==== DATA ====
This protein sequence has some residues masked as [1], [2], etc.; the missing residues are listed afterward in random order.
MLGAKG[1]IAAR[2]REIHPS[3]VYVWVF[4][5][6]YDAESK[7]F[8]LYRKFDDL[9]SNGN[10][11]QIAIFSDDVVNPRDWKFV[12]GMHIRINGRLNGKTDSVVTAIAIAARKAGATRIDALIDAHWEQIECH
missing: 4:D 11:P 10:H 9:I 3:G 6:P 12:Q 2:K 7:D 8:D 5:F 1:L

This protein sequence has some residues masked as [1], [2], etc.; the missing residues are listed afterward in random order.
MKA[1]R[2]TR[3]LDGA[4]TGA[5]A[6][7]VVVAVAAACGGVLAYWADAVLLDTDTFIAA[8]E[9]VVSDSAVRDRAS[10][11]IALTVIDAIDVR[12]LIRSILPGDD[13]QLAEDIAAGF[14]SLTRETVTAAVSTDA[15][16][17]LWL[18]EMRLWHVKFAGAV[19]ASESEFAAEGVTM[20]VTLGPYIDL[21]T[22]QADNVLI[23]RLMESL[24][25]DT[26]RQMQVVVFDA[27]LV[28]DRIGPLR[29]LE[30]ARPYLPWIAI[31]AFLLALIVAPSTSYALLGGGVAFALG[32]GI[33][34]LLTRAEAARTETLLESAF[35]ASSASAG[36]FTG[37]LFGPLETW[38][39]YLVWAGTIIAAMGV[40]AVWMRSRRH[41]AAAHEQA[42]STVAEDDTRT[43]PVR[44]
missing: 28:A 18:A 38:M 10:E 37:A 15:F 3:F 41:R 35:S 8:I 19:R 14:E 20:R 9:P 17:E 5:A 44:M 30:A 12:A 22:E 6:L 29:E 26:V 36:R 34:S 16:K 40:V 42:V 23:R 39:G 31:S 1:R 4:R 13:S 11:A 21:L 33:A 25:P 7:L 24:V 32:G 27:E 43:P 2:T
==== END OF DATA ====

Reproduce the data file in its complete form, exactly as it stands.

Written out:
This protein sequence has some residues masked as [1], [2], etc.; the missing residues are listed afterward in random order.
MLGAKG[1]IAAR[2]REIHPS[3]VYVWVF[4][5][6]YDAESK[7]F[8]LYRKFDDL[9]SNGN[10][11]QIAIFSDDVVNPRDWKFV[12]GMHIRINGRLNGKTDSVVTAIAIAARKAGATRIDALIDAHWEQIECH
missing: 4:D 11:P 10:H 9:I 3:G 6:P 12:Q 2:K 7:D 8:D 5:F 1:L

This protein sequence has some residues masked as [1], [2], etc.; the missing residues are listed afterward in random order.
MKA[1]R[2]TR[3]LDGA[4]TGA[5]A[6][7]VVVAVAAACGGVLAYWADAVLLDTDTFIAA[8]E[9]VVSDSAVRDRAS[10][11]IALTVIDAIDVR[12]LIRSILPGDD[13]QLAEDIAAGF[14]SLTRETVTAAVSTDA[15][16][17]LWL[18]EMRLWHVKFAGAV[19]ASESEFAAEGVTM[20]VTLGPYIDL[21]T[22]QADNVLI[23]RLMESL[24][25]DT[26]RQMQVVVFDA[27]LV[28]DRIGPLR[29]LE[30]ARPYLPWIAI[31]AFLLALIVAPSTSYALLGGGVAFALG[32]GI[33][34]LLTRAEAARTETLLESAF[35]ASSASAG[36]FTG[37]LFGPLETW[38][39]YLVWAGTIIAAMGV[40]AVWMRSRRH[41]AAAHEQA[42]STVAEDDTRT[43]PVR[44]
missing: 28:A 18:A 38:M 10:E 37:A 15:F 3:F 41:R 35:S 8:I 19:R 14:E 20:R 9:P 17:E 5:A 44:M 30:A 12:A 22:E 6:L 29:E 26:V 36:R 34:S 16:K 40:V 42:V 23:R 39:G 31:S 1:R 4:R 13:S 11:A 21:L 33:A 25:P 7:L 24:V 32:G 27:E 43:P 2:T